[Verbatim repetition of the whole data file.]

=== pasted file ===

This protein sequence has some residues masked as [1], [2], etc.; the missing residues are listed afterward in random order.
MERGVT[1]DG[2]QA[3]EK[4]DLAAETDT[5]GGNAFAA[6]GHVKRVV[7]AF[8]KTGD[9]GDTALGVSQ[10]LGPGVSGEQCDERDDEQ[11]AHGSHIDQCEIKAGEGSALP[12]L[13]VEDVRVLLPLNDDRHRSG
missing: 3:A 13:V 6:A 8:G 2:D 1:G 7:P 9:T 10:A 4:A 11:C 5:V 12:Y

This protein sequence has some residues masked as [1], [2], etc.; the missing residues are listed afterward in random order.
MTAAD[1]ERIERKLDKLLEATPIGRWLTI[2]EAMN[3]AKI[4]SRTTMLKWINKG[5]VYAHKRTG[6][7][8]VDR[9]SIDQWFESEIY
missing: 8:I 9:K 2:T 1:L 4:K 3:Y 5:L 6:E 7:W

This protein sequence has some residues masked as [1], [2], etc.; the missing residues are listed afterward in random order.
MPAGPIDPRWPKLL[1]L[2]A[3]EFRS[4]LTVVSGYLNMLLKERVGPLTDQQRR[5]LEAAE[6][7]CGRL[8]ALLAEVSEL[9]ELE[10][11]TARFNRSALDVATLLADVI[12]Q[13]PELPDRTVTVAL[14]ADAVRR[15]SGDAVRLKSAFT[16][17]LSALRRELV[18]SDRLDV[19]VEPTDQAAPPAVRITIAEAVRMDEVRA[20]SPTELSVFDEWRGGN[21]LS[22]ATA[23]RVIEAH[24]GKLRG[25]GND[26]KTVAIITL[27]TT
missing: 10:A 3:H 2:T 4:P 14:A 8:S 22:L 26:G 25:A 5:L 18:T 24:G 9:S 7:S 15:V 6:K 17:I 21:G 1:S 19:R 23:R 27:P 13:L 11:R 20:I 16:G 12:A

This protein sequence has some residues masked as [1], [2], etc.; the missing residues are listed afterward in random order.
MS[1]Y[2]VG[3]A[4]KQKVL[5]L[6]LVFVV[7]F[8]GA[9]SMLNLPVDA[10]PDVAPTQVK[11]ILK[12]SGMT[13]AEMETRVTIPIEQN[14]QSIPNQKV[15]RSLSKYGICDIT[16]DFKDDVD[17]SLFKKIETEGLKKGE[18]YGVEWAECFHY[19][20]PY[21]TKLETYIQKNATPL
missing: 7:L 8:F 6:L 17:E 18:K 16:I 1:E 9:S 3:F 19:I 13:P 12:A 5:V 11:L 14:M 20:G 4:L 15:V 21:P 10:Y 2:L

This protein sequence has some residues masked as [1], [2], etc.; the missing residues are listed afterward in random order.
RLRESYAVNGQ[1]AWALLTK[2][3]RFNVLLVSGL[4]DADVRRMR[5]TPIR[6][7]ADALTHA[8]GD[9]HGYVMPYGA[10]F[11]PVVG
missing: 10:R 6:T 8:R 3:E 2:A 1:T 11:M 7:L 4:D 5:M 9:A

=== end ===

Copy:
This protein sequence has some residues masked as [1], [2], etc.; the missing residues are listed afterward in random order.
MERGVT[1]DG[2]QA[3]EK[4]DLAAETDT[5]GGNAFAA[6]GHVKRVV[7]AF[8]KTGD[9]GDTALGVSQ[10]LGPGVSGEQCDERDDEQ[11]AHGSHIDQCEIKAGEGSALP[12]L[13]VEDVRVLLPLNDDRHRSG
missing: 3:A 13:V 6:A 8:G 2:D 1:G 7:P 9:T 10:A 4:A 11:C 5:V 12:Y

This protein sequence has some residues masked as [1], [2], etc.; the missing residues are listed afterward in random order.
MTAAD[1]ERIERKLDKLLEATPIGRWLTI[2]EAMN[3]AKI[4]SRTTMLKWINKG[5]VYAHKRTG[6][7][8]VDR[9]SIDQWFESEIY
missing: 8:I 9:K 2:T 1:L 4:K 3:Y 5:L 6:E 7:W

This protein sequence has some residues masked as [1], [2], etc.; the missing residues are listed afterward in random order.
MPAGPIDPRWPKLL[1]L[2]A[3]EFRS[4]LTVVSGYLNMLLKERVGPLTDQQRR[5]LEAAE[6][7]CGRL[8]ALLAEVSEL[9]ELE[10][11]TARFNRSALDVATLLADVI[12]Q[13]PELPDRTVTVAL[14]ADAVRR[15]SGDAVRLKSAFT[16][17]LSALRRELV[18]SDRLDV[19]VEPTDQAAPPAVRITIAEAVRMDEVRA[20]SPTELSVFDEWRGGN[21]LS[22]ATA[23]RVIEAH[24]GKLRG[25]GND[26]KTVAIITL[27]TT
missing: 10:A 3:H 2:T 4:P 14:A 8:S 22:L 26:G 25:A 5:L 18:T 24:G 9:S 7:S 15:V 6:K 17:I 21:G 1:S 19:R 23:R 27:P 13:L 11:R 20:I 16:G 12:A

This protein sequence has some residues masked as [1], [2], etc.; the missing residues are listed afterward in random order.
MS[1]Y[2]VG[3]A[4]KQKVL[5]L[6]LVFVV[7]F[8]GA[9]SMLNLPVDA[10]PDVAPTQVK[11]ILK[12]SGMT[13]AEMETRVTIPIEQN[14]QSIPNQKV[15]RSLSKYGICDIT[16]DFKDDVD[17]SLFKKIETEGLKKGE[18]YGVEWAECFHY[19][20]PY[21]TKLETYIQKNATPL
missing: 7:L 8:F 6:L 17:E 18:K 16:I 1:E 9:S 3:F 19:I 13:P 12:A 5:V 11:L 14:M 20:G 4:L 15:V 21:P 10:Y 2:L

This protein sequence has some residues masked as [1], [2], etc.; the missing residues are listed afterward in random order.
RLRESYAVNGQ[1]AWALLTK[2][3]RFNVLLVSGL[4]DADVRRMR[5]TPIR[6][7]ADALTHA[8]GD[9]HGYVMPYGA[10]F[11]PVVG
missing: 10:R 6:T 8:R 3:E 2:A 1:T 11:M 7:L 4:D 5:M 9:A